Every year, New Jerseyans get to vote directly on the spending plan of their local schools. However, voters are purposefully confused, overpromised and outright misled before they're allowed to vote, claims the Common Sense Institute of New Jersey (CSI-NJ).
"School districts spend more per pupil than they are reporting to the public—a lot more," said CSI-NJ President Jerry Cantrell.
"In 105 districts the difference was at least $3,000 per student, and audit data show that at least 14 districts spend more than $20,000 per student. The biggest spenders are not just in our biggest cities, either. "
How does this happen? Districts are required to publish a User-Friendly Budget prior to every school budget vote. However, the district only reports on "per-pupil expenditure", which is the amount a district claims it will spend to educate the "average" student. Therefore, the User-Friendly Budget does not include all spending items, only those spent by virtually every district.
Governor Christie and the Department of Education amended this system, trying to better the situation earlier this year with the introduction of the Taxpayers' Guide to Educational Spending, which includes more spending categories.
The disparity between the reports is an average of $3,500 more per student according to the Taxpayers' Guide than the User-Friendly Budget.
And now a new report by the Common Sense Institute of New Jersey intends to highlight that even this improved measure is not all-encompassing and that large differences exist between districts of different size, socioeconomic status and location. The Institute intends that this should alert taxpayers as to the widespread nature of the problem.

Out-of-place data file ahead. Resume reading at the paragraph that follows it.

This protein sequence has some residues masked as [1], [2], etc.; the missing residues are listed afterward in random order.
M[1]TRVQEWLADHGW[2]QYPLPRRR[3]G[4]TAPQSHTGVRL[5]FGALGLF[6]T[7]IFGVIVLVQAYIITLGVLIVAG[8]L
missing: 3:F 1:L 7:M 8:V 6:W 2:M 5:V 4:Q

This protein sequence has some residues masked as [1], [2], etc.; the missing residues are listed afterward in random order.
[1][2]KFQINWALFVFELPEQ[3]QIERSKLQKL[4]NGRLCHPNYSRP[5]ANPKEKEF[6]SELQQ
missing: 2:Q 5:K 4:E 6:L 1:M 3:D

In 2010, just 27 percent of the school districts studied actually identified per-pupil cost reduction, while 82 percent told the public they expect to reduce per-pupil costs this coming year. Contracts protecting teachers' jobs and declining enrollment in districts makes this highly unlikely, but taxpayers will have long forgotten the promise by the time the actual numbers come in next year, says the institute.
"Declining enrollments and contractual obligations make it very unlikely 82% of districts will spend less per student this year than they did last year, but the law allows this type of forecasting to proceed," said CSI-NJ Economics Fellow Mark "Jay" Williams, the report's author.
"Taxpayers should be deeply troubled and question their own school districts by reviewing local audits to see the spending for themselves."